At the degenerative stage of a dinner party recently I heard related with perfect timing the tale of the gent who saw a sign in the window of his local newsagent/tobacconist/sweet shop offering ‘Condoms personally fitted’. Finding a pretty blonde behind the counter when he entered, he inquired, ‘Do you really have the service you are advertising in your window?’ ‘Oh, yes, sir.’ ‘And who does the fitting?’ ‘I do, sir.’ ‘Well, in that case, young lady, would you mind washing your hands, because all I want is half a pound of liquorice allsorts.’
Racing, too, is all about expectations, and about timing, and having recently for this column visited the yards of two of Britain’s friendliest trainers, Henry Candy and Dean Ivory, I have been taking a special interest in their horses. At Newmarket, on Cambridgeshire day, I fancied the chance of Henry’s Code of Honor in the Betfred Cambridgeshire. Having taken some 16–1 ante post, I doubled my bet on the course when Code of Honor was backed down to 12–1. My only worry was that even more money was flooding on to Educate, the mount of Irish veteran Johnny Murtagh, whose praises I have been singing all season. Educate went clear but then the white and red colours of Code of Honor came hurtling out of the pack in the hands of Fergus Sweeney to give chase, seemingly at twice the pace of anything else. Code of Honor came home first of the pack of 17 horses his side of the track. Unfortunately for me, Educate, too, was first of 12 on his side of the course, and after the judge called for a photo it was Educate who had held on by a nose thanks to the sheer strength of Johnny Murtagh.
The place money was some consolation but I hadn’t had even that when Dean Ivory’s Tropics was made favourite the week before for the Ayr Gold Cup. Even though Baccarat, one of our Twelve to Follow, was in the field against him, I had a decent bet on Tropics, only for Dean’s hope to have one of those bad-mane days. The horse didn’t pick up, was never travelling for jockey Jim Crowley and finished only 23rd of the 26 runners, while Baccarat ran a creditable fifth from a poor draw.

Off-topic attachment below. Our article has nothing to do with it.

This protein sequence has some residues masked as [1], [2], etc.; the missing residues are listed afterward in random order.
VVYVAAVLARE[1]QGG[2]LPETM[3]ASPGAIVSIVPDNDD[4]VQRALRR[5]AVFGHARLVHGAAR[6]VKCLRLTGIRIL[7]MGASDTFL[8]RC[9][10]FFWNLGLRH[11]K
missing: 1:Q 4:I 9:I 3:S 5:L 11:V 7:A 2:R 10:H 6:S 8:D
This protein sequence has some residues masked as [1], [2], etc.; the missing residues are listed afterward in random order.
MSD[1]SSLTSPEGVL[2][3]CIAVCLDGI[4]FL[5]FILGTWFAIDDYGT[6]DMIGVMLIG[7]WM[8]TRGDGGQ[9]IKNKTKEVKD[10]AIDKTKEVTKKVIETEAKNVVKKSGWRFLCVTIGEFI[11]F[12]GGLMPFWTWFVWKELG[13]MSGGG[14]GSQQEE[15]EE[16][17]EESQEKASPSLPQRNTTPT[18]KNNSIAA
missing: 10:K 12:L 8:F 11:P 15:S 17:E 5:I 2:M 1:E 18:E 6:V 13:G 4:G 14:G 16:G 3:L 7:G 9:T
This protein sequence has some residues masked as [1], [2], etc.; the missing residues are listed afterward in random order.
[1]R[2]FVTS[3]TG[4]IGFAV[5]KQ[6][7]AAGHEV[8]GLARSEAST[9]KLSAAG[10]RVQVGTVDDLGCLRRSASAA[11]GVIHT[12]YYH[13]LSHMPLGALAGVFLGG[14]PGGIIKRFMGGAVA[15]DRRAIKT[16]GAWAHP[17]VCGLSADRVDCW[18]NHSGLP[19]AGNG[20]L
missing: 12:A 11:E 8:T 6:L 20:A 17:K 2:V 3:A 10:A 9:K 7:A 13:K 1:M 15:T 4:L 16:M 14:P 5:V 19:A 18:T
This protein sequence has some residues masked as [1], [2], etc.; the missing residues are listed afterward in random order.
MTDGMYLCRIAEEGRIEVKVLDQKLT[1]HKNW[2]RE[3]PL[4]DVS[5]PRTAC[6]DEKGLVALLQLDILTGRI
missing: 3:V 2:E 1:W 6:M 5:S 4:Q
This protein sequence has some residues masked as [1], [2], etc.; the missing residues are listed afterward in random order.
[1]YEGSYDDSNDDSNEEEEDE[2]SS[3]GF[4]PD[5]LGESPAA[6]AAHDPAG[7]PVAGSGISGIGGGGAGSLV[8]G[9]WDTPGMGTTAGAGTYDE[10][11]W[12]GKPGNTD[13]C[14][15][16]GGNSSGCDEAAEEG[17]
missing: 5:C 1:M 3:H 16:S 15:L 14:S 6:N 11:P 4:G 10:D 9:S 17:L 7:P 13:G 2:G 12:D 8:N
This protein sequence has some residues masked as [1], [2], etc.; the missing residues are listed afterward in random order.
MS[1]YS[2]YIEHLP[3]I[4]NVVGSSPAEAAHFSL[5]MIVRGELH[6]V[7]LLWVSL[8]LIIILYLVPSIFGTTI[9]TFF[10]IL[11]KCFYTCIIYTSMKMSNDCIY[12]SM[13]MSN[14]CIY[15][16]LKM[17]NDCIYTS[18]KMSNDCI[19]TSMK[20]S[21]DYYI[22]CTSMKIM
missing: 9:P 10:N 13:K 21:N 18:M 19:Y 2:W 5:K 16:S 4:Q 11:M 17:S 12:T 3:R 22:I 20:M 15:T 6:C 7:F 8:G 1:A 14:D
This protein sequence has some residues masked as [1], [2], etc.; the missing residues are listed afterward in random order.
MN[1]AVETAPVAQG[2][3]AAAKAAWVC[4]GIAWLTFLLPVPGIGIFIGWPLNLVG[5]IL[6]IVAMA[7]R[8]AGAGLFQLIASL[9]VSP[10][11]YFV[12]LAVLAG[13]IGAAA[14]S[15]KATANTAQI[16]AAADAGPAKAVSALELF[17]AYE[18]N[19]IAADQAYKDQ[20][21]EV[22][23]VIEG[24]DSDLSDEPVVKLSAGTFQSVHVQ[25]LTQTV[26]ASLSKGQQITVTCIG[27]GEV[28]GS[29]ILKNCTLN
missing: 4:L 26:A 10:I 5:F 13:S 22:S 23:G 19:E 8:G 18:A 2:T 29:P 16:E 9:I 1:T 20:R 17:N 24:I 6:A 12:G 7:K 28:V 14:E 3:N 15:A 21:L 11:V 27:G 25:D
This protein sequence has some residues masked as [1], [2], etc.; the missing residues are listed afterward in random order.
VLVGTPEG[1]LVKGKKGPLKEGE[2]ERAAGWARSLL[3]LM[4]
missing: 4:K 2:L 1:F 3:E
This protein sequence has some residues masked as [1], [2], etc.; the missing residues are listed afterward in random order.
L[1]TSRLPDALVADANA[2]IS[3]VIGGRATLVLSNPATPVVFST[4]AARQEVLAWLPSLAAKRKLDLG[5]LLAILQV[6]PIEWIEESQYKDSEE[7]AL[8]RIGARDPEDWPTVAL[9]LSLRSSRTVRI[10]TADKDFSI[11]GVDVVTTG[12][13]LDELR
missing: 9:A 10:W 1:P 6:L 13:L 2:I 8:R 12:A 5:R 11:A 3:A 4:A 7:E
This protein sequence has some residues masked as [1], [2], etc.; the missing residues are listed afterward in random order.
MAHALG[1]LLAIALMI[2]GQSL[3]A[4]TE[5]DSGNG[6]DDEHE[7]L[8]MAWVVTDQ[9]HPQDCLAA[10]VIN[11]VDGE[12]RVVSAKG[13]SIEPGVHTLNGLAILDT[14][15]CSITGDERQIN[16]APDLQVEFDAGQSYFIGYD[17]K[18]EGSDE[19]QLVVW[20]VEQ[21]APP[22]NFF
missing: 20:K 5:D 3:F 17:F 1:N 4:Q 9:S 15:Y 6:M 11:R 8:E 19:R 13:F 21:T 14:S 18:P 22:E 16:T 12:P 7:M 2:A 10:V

I saw Dean at Ascot last Saturday, before Tropics came out again in the Group Three John Guest Bengough Stake, and asked him what he thought of his chances. He was mystified by the Ayr run, putting it down to Tropics being buffeted about in the big field. Tropics hadn’t been himself after the Ayr race, he said, but had started picking up in the past few days and he was giving him just the one more run to rebuild his confidence in a smaller field before a winter off.
Build his confidence? Tropics should have been swaggering like Tina Turner during an on-stage crescendo after he had obliterated the Ascot field of decent sprinters, coming home three and a half lengths clear of Henry Candy’s Music Master, with Hoof It, who had been well ahead of him at Ayr, nearly another two lengths back.
An emotional Dean, having simultaneously trained his first Group winner and surpassed his previous best for a season with 34 winners, explained that he was still mystified by the Ayr run. Perhaps, he surmised, coming from a small yard, Tropics had been put off by spending two days away from home for the Scottish contest, or by the big field (he only faced 14 rivals at Ascot).
Says Dean, ‘They really do talk to you.’ After coming back from Ayr, Tropics had hung around the back of his box for four days. ‘Then for a couple of days he started sticking his head out of the door. Finally, the real horse started showing up again. He was back on the team and started doing it properly for me again, so I thought we’d have a run and see how he got on.’ As for me, my main bet was on Henry’s Music Master. But I did have a small saver on Tropics at 10–1 just in case.
One correspondent asked Dean if he was now open to offers for Tropics. ‘No,’ said his trainer, who owns the horse himself and runs him in his grandfather’s colours. ‘He means too much to me.’ One more run like that and Dean may well be tested by offers with several noughts. And if there was one man even happier than Dean at Ascot it was former champion jump jockey Graham Thorner, who was bouncing about reminding all and sundry how he had bought Tropics at the Newmarket sales for £2,500. Graham is helping Dean prepare a few horses for a jumping campaign this winter. Graham deserves a bit of luck after losing his promising Marching Song when two horses were electrocuted by a faulty cable at Newbury, and it will be intriguing to see what he and Dean come up with.
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